State v. ReevesAnnotate this Case
261 N.W.2d 110 (1978)
199 Neb. 725
STATE of Nebraska, Appellee, v. George D. REEVES, Appellant.
Supreme Court of Nebraska.
January 4, 1978.
*111 Robert G. Krafka of Kuhlman & Krafka, Fremont, for appellant.
Paul L. Douglas, Atty. Gen., Mel Kammerlohr, Asst. Atty. Gen., Lincoln, for appellee.
*112 Heard before WHITE, C. J., and SPENCER, BOSLAUGH, McCOWN, CLINTON, BRODKEY and WHITE, JJ.
George D. Reeves, defendant, appeals his conviction for the offense of escape from legal custody. Defendant alleges six assignments of error, basically premised on the contention there was no legal custody, that an erroneous instruction was given on custody, and the court failed to give an instruction defining probable cause. We affirm.
Defendant was arrested pursuant to a "no knock" search warrant in room 27 at a Fremont motel. The warrant was issued pursuant to information supplied by a previously reliable information. Marijuana was found in the room. Defendant was handcuffed inside his residence and turned over to a deputy sheriff for transportation to the county jail. Defendant was transported to the alley west of the courthouse. While the deputy sheriff was getting out of the car, the defendant got out on the opposite side and took off running. He made good his escape and was not apprehended until sometime later.
Defendant was charged with escape from legal custody and possession of marijuana with intent to deliver. On a suppression hearing the court entered an order suppressing all physical and oral evidence obtained as a result of the search made pursuant to the warrant. Defendant was tried to the jury on the offense of escape from legal custody.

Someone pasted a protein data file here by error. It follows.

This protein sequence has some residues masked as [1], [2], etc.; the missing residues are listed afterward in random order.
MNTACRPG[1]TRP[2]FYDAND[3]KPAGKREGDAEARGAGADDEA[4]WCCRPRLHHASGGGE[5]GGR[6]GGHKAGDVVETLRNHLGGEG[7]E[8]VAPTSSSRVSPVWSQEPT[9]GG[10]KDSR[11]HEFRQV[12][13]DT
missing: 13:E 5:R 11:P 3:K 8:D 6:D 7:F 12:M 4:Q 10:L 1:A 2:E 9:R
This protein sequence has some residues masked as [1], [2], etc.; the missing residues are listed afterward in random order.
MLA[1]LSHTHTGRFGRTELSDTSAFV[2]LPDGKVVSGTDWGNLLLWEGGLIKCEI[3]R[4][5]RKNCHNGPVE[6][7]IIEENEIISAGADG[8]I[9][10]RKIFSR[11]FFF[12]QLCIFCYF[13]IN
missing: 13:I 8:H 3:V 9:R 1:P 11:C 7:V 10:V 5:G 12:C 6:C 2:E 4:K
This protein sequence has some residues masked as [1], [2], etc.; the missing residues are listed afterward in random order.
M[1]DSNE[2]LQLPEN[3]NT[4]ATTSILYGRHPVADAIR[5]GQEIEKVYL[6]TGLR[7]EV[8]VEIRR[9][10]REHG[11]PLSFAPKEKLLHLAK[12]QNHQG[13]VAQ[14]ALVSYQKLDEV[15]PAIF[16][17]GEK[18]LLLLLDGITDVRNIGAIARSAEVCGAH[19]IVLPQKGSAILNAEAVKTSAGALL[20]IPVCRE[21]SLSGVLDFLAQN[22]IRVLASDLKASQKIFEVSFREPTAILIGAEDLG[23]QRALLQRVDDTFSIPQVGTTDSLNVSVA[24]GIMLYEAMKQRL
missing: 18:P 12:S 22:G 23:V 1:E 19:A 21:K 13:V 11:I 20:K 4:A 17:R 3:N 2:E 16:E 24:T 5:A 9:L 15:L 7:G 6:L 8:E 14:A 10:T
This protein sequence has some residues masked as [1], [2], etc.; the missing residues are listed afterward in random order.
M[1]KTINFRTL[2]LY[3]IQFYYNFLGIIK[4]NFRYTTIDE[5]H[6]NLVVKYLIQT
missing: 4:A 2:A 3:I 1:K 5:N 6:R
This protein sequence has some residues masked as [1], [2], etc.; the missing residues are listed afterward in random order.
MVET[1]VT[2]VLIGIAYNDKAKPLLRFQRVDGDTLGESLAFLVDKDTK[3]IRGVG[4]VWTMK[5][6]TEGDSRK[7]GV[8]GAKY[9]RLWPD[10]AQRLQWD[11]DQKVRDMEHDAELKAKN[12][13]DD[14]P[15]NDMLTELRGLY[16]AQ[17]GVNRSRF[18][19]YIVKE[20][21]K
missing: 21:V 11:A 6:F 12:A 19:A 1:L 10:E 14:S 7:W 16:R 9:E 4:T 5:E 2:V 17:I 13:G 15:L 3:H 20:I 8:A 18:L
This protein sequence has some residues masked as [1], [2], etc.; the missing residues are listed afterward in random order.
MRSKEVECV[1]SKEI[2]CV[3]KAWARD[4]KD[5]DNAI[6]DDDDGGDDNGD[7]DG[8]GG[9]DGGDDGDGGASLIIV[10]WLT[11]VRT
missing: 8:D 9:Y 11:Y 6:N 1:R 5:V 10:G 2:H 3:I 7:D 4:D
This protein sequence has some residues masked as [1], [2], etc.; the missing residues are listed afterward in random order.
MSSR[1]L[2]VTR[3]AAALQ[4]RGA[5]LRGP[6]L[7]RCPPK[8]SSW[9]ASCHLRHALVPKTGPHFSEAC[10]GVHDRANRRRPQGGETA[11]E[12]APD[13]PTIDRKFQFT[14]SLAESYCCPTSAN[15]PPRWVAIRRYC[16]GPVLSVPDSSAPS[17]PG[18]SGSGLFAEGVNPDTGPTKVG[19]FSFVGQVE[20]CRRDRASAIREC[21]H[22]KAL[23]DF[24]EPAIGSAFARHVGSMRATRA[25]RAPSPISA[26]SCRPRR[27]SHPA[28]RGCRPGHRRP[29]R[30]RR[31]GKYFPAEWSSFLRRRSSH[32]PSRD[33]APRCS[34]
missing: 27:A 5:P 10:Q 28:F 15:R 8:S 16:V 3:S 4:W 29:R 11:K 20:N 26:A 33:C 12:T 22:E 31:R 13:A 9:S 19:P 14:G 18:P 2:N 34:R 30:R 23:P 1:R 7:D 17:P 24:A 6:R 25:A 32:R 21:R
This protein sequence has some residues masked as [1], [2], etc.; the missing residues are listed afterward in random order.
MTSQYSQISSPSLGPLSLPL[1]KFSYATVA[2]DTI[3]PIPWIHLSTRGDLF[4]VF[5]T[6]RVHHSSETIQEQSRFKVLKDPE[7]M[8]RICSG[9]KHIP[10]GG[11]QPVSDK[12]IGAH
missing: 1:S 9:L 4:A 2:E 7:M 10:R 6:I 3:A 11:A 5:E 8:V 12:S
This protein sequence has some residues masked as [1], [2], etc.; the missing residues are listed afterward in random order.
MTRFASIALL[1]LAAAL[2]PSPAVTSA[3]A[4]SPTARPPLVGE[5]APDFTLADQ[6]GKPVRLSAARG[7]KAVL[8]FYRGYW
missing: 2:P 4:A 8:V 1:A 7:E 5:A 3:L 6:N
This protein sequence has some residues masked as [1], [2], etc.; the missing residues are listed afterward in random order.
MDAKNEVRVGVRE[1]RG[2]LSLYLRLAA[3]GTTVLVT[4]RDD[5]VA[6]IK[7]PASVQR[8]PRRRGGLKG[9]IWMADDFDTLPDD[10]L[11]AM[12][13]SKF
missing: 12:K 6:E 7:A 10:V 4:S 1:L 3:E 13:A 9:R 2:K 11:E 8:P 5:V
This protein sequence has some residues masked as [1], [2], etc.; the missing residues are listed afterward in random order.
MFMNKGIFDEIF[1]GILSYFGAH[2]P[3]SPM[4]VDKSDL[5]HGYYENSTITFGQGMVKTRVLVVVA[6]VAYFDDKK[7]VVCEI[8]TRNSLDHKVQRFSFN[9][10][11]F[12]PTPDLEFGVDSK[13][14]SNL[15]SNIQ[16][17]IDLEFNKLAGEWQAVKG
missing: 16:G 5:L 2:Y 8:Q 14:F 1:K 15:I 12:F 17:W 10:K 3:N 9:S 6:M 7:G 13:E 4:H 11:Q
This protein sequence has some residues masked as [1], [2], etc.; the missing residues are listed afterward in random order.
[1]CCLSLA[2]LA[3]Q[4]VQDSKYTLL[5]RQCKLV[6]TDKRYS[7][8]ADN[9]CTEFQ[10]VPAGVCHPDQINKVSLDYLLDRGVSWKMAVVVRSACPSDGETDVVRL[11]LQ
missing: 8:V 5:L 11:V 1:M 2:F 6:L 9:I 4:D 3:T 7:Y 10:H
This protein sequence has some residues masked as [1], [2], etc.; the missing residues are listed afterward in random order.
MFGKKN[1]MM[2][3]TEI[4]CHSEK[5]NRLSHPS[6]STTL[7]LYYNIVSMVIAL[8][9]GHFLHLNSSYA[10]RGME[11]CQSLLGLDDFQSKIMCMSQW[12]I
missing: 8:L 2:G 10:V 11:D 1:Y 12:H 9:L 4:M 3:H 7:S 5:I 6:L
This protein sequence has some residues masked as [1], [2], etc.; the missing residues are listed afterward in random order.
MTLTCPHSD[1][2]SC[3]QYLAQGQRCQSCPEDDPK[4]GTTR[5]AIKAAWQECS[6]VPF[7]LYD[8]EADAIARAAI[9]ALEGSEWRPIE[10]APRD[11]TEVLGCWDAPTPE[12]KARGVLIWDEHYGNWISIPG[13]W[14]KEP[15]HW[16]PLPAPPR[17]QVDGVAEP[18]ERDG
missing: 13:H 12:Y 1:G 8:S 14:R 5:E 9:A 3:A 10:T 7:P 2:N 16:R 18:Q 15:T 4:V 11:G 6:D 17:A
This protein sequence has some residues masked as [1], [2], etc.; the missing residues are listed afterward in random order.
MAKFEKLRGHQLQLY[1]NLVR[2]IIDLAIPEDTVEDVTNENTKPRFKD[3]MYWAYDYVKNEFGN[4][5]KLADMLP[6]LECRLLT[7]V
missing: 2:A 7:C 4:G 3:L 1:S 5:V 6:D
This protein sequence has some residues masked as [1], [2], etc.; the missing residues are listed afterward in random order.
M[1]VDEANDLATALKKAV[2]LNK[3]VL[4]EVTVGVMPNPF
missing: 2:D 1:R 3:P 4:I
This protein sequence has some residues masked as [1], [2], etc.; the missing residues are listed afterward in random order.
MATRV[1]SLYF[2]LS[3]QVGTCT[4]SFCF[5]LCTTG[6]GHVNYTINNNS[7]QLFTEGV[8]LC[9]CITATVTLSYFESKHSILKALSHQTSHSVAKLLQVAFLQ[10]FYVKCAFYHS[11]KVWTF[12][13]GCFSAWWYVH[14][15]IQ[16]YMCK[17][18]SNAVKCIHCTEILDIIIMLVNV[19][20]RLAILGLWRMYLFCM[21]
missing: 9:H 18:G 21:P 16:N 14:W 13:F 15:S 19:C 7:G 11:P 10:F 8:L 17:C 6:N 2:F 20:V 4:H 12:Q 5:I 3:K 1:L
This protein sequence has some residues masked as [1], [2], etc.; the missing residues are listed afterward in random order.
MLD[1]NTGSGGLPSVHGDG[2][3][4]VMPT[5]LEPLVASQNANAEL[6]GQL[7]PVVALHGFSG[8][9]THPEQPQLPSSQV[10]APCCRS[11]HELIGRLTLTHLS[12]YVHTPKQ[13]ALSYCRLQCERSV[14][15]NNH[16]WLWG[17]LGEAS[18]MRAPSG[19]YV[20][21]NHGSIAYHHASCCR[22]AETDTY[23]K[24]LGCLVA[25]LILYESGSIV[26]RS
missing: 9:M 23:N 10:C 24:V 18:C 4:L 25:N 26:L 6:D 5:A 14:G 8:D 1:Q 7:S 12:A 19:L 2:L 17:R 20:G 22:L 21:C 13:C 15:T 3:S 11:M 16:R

Section 28-736, R.R.S.1943, provides as follows: "If any person confined in any Nebraska Penal and Correctional Complex, or Nebraska Penal and Correctional Complex road camp, or any Nebraska Penal and Correctional Complex trusty, or any person in legal custody, or confined in any jail, either awaiting trial on any complaint lodged against him, or upon conviction for any offense, shall break such custody and escape therefrom, or attempt to do so, he shall, upon conviction thereof, be fined not more than five hundred dollars, or be punished by confinement in the Nebraska Penal and Correctional Complex for a period of not less than one year nor more than ten years." (Emphasis supplied.)